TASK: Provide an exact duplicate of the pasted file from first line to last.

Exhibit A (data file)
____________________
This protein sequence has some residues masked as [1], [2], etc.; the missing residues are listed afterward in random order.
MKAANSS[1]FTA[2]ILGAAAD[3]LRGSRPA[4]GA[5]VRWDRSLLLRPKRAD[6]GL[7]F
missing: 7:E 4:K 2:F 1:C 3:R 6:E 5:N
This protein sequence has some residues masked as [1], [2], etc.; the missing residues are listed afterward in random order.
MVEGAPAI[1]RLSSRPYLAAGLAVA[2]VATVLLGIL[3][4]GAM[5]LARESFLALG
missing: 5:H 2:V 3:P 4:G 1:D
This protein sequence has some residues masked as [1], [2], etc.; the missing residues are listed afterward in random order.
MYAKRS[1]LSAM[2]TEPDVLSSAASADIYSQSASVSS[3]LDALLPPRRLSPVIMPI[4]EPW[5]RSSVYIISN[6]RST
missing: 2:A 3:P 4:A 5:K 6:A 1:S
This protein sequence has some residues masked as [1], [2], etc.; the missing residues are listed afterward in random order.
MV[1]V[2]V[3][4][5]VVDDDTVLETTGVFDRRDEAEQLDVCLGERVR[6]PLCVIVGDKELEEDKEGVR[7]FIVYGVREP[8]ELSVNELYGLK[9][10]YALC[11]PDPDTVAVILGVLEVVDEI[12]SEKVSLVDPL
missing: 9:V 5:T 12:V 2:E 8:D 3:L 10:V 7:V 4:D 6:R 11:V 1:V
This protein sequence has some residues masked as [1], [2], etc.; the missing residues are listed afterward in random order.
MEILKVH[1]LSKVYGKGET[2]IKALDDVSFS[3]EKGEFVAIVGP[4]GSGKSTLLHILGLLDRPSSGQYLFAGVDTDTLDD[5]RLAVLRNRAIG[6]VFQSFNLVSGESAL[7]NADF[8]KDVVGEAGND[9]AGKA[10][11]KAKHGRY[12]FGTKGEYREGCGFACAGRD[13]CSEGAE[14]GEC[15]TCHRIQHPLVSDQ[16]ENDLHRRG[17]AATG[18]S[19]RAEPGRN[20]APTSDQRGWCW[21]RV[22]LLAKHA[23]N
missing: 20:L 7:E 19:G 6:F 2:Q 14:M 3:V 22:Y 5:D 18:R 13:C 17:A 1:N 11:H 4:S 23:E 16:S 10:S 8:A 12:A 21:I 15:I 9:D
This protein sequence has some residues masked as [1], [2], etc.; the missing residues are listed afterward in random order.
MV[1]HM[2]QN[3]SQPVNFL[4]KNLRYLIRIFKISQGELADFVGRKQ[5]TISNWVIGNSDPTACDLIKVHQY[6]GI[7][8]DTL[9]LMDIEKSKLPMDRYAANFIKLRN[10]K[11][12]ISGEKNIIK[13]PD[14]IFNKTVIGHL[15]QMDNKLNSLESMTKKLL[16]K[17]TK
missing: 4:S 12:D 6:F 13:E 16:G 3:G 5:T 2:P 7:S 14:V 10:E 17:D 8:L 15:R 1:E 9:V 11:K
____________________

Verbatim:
This protein sequence has some residues masked as [1], [2], etc.; the missing residues are listed afterward in random order.
MKAANSS[1]FTA[2]ILGAAAD[3]LRGSRPA[4]GA[5]VRWDRSLLLRPKRAD[6]GL[7]F
missing: 7:E 4:K 2:F 1:C 3:R 6:E 5:N
This protein sequence has some residues masked as [1], [2], etc.; the missing residues are listed afterward in random order.
MVEGAPAI[1]RLSSRPYLAAGLAVA[2]VATVLLGIL[3][4]GAM[5]LARESFLALG
missing: 5:H 2:V 3:P 4:G 1:D
This protein sequence has some residues masked as [1], [2], etc.; the missing residues are listed afterward in random order.
MYAKRS[1]LSAM[2]TEPDVLSSAASADIYSQSASVSS[3]LDALLPPRRLSPVIMPI[4]EPW[5]RSSVYIISN[6]RST
missing: 2:A 3:P 4:A 5:K 6:A 1:S
This protein sequence has some residues masked as [1], [2], etc.; the missing residues are listed afterward in random order.
MV[1]V[2]V[3][4][5]VVDDDTVLETTGVFDRRDEAEQLDVCLGERVR[6]PLCVIVGDKELEEDKEGVR[7]FIVYGVREP[8]ELSVNELYGLK[9][10]YALC[11]PDPDTVAVILGVLEVVDEI[12]SEKVSLVDPL
missing: 9:V 5:T 12:V 2:E 8:D 3:L 10:V 7:V 4:D 6:R 11:V 1:V
This protein sequence has some residues masked as [1], [2], etc.; the missing residues are listed afterward in random order.
MEILKVH[1]LSKVYGKGET[2]IKALDDVSFS[3]EKGEFVAIVGP[4]GSGKSTLLHILGLLDRPSSGQYLFAGVDTDTLDD[5]RLAVLRNRAIG[6]VFQSFNLVSGESAL[7]NADF[8]KDVVGEAGND[9]AGKA[10][11]KAKHGRY[12]FGTKGEYREGCGFACAGRD[13]CSEGAE[14]GEC[15]TCHRIQHPLVSDQ[16]ENDLHRRG[17]AATG[18]S[19]RAEPGRN[20]APTSDQRGWCW[21]RV[22]LLAKHA[23]N
missing: 20:L 7:E 19:G 6:F 2:Q 14:M 3:V 22:Y 5:D 18:R 13:C 17:A 1:N 11:H 4:S 23:E 16:S 10:S 8:A 12:A 21:I 15:I 9:D
This protein sequence has some residues masked as [1], [2], etc.; the missing residues are listed afterward in random order.
MV[1]HM[2]QN[3]SQPVNFL[4]KNLRYLIRIFKISQGELADFVGRKQ[5]TISNWVIGNSDPTACDLIKVHQY[6]GI[7][8]DTL[9]LMDIEKSKLPMDRYAANFIKLRN[10]K[11][12]ISGEKNIIK[13]PD[14]IFNKTVIGHL[15]QMDNKLNSLESMTKKLL[16]K[17]TK
missing: 4:S 12:D 6:F 13:E 16:G 3:G 5:T 2:P 7:S 14:V 10:E 17:D 8:L 15:R 1:E 9:V 11:K